Originally published here.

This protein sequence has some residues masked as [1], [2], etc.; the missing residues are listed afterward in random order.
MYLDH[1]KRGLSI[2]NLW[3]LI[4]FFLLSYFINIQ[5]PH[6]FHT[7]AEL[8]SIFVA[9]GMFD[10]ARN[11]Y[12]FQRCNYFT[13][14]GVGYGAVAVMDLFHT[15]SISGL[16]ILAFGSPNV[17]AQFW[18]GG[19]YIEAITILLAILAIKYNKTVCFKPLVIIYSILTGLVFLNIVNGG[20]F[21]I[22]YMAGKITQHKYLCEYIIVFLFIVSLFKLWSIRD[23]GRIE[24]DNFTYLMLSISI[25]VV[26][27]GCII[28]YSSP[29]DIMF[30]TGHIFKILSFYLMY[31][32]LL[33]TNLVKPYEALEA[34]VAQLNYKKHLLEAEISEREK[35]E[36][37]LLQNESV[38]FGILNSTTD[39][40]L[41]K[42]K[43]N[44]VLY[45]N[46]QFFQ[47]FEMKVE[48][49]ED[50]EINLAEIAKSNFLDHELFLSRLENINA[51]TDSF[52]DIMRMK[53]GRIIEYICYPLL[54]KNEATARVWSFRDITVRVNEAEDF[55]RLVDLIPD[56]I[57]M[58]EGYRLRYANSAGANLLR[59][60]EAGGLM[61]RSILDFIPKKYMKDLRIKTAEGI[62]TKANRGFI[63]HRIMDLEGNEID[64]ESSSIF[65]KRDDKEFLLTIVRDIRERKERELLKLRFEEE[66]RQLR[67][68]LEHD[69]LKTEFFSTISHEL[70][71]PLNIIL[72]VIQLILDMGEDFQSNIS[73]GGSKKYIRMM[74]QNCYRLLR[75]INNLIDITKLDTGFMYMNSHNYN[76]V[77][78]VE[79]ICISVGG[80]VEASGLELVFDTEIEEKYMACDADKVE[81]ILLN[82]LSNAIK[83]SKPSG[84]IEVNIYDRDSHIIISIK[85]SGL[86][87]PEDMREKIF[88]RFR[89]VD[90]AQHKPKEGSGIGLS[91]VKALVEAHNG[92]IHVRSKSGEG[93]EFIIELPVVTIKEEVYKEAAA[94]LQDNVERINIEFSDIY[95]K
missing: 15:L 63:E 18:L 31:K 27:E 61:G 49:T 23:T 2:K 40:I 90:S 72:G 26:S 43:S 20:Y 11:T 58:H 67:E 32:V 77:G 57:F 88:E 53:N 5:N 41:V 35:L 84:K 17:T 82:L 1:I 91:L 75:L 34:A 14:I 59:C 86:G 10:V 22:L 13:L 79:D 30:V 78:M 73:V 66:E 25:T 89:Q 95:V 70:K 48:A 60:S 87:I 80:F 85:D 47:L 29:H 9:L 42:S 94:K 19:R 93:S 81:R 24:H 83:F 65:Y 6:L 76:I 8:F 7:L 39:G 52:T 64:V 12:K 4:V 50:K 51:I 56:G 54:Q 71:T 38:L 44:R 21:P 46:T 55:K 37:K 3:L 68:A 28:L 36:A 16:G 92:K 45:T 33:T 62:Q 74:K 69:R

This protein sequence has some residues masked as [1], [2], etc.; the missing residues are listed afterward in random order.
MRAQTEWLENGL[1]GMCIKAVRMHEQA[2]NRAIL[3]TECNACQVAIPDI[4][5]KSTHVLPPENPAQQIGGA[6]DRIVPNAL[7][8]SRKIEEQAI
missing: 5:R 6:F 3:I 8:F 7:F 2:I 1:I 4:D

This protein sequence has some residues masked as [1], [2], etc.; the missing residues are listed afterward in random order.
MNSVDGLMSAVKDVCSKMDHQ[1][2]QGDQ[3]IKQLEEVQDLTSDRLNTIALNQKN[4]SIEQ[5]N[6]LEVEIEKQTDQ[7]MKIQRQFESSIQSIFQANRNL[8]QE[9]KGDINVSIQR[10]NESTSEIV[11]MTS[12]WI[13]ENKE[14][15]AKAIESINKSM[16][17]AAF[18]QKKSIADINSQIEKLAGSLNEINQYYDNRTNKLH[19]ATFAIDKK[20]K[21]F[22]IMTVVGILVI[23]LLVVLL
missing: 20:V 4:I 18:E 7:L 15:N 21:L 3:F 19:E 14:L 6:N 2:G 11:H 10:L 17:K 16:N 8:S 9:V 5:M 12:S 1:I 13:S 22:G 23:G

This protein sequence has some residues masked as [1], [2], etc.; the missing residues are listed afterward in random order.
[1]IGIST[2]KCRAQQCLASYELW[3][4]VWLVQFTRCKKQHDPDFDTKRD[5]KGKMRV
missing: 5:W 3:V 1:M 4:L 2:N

If you have not heard of the term anti-ageing you have successfully manage to block spam emails, television infomercials, and articles in fashion/health magazines. The term anti-ageing has definitely permeated our society. Most scientists struggle to explain to their non-scientist friends what their research is about. When I tell my friends I study ageing and anti-ageing interventions, almost everyone has an idea of what that means. Or at least they think they do. Some people think I am developing the latest generation of creams that will make wrinkles disappear, or that I am finding remedies to prevent greying hair, or the solution that will avoid balding, or even make stretch marks go away. Those with more imagination, think I am trying to defeat death and make people immortal. However, none of these ideas are in any way close to what I do. I explain to them that I do my research on ageing using the fruit fly Drosophila melanogaster. Yes, I work with those little flies that lurk around your kitchen. If you are now thinking why on Earth are you studying fly ageing, I do not blame you. I thought this once too. The first thing you should know is that I am not interested in making immortal flies (though that would be cool!), nor is my aim to understand how flies age per se. The simplest explanation is that studying ageing in an organism that is less complex than humans is more convenient and faster. After all we share 60% of our DNA with the fly. Although we look very different more than half of our genes have a counterpart in the fly. Similar things can be said about the roundworm Caenorhabditis elegans which shares 40% of our DNA. But why use these organisms that seem so unrelated to us? They have shorter lifespans and show traits of ageing. For example, as worms and flies age, they lose their ability to move properly. Is true that we do not wiggle around like worms, or fly and climb as much as flies do, but these rather specific behaviours are controlled in similar ways by locomotor programmes, some of which are similar between species. Hence, we can use these as readouts of how quickly a worm or fly is ageing. Furthermore, worms in laboratories only live about 2-3 weeks, while flies about 3 months. If you were to compare these lifespans with that of the more traditional laboratory organism, the mouse, you will find that you would be able to complete over 10 survival experiments in flies while only completing one survival experiment using mice, that live around 3 years. Each organism has its advantages. Worms are transparent so you can look and examine how every organ is changing over time. But while they do have a semi-organised neuronal system, they do not have a proper brain. Flies do, and research studying the development and organisation of the fly brain has advanced our understanding of the human brain so much so that it has been awarded several Nobel prizes in Physiology or Medicine.